We have previously blogged about the harm that psychological evaluations can have in a custody and access matter. Recently, another psychologist has faced criticism and been forced to apologize for their comments in a family dispute that unfairly prejudiced the father in the matter.
In this case, the parents of a young boy were involved in a high-conflict dispute over access to the child. The mother, who resided in British Columbia, sought out a psychological evaluation to establish that visitations with the father, who lived in Alberta, would be harmful to their son. The mother engaged the services of Dr. Cindy Hardy, who met with the child on three occasions.
After the second meeting, Dr. Hardy provided her first written assessment to the child’s mother, stating that the child exhibited signs of anxiety and stress and that he wished to stop visiting with his father and speaking with him on the phone. Dr. Hardy noted that she considered contacting the father for additional background information but ultimately decided against it.
In her final opinion, written after her third meeting with the child and his mother, the doctor expressed concern that the child, who was nine-years-old at the time, displayed a risk of self-harm if he were forced to visit with this father. The doctor acknowledged in this opinion that she had not spoken with the father, nor had she assessed the parents themselves.
In a hearing on the matter in Alberta, the judge was so concerned about the validity of Dr. Hardy’s opinion that she contacted the doctor by phone to inform her that her actions could be considered unethical. The judge went on to say that she would not be accepting Dr. Hardy’s opinion and expressed the fact that she was considering reporting the doctor’s conduct to her professional board.
Just a few days after the judge in Alberta rejected the opinion, a judge in British Columbia chose the opposite route. As a result, the father was unable to have any contact with his son for a significant period of time. During that time, the father submitted a formal complaint against Dr. Hardy with the College of Psychologists of B.C. The complaint was heard by the Health Professions Review Board (HPRB), which ultimately sided with the father. Dr. Hardy was ordered to issue a letter of apology to the child’s father for her role in the matter. In addition, she was ordered not to take any referrals to provide an opinion in a family law dispute.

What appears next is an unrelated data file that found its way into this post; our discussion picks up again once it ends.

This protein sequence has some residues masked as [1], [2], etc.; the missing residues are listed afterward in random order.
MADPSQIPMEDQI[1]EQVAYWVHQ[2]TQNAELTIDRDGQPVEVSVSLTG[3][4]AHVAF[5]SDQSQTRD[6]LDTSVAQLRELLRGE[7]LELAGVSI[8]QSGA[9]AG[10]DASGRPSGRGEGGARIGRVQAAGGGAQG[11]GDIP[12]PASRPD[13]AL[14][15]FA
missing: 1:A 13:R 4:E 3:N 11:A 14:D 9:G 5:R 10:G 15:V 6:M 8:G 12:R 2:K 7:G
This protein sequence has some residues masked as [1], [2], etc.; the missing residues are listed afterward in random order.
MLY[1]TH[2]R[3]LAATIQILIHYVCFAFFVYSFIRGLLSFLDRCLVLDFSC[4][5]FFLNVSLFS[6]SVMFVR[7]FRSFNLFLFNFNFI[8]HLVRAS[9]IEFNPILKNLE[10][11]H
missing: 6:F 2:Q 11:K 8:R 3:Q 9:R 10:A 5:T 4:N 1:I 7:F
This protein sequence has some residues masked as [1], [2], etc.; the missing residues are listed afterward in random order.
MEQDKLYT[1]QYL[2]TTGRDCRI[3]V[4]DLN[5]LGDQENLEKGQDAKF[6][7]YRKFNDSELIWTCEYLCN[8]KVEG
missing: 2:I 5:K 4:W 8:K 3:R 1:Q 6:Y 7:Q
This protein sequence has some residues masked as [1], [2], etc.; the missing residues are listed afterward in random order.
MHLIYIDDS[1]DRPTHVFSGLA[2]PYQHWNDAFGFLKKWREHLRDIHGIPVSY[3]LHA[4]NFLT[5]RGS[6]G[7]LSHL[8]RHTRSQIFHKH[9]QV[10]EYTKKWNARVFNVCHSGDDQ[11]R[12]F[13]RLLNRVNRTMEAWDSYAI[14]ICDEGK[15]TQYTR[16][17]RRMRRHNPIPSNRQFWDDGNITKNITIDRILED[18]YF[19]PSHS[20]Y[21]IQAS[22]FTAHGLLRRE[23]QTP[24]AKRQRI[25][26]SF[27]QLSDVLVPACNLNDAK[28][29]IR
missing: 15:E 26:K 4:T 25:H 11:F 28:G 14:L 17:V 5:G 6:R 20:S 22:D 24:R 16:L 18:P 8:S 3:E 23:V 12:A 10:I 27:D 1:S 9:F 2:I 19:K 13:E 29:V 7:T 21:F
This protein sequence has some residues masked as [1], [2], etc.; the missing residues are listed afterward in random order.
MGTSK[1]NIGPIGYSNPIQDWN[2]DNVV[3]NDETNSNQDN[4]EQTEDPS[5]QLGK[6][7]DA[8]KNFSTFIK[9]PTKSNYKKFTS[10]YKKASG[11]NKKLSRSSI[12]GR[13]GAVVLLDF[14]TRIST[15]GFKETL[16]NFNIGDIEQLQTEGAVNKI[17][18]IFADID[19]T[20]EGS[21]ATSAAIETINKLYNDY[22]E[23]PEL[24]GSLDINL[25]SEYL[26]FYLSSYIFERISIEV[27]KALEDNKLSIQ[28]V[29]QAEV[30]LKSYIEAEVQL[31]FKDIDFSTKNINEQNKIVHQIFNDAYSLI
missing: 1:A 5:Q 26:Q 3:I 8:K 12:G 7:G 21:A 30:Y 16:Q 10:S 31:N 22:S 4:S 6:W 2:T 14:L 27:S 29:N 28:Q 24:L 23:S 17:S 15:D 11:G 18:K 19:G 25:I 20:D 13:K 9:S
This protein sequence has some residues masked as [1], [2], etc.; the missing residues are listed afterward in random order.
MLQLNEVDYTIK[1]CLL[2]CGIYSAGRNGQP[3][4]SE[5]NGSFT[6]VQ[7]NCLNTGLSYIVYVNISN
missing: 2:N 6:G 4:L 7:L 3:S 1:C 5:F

The findings against the doctor are of little comfort to the father, who expressed the hurt to his family caused by the opinion:
It affected my immediate and extended family emotionally, financially and physically…I believe we all are trying to look ahead to the future, but the uninhibited comments from Dr. Hardy [have] done serious damage in regard to our relationship and time that was lost.
The father and son have since been able to spend time together, but there is a gap in time that will no doubt have implications for their dynamic for some time. Another parent also informed the CBC that they are in the process of filing a similar complaint against Dr. Hardy for her role in a separate high-conflict family dispute.
The matter detailed above demonstrates the importance of finding a legal advocate who places the best interests of the child at the forefront of their representation of a parent in a child custody dispute. Overlooking what is best for a child in favour of ‘winning’ a conflict will have long-lasting repercussions for the entire family.
The family law lawyers at Mincher Koeman are exceptionally experienced with respect to child custody and access disputes following the breakdown of a relationship. We will work with you to ensure a custody and access arrangement that fits your family’s specific circumstances and places the wellbeing of your child(ren) front and centre. Contact our office today by calling us at 403-910-3000 or contact us online.
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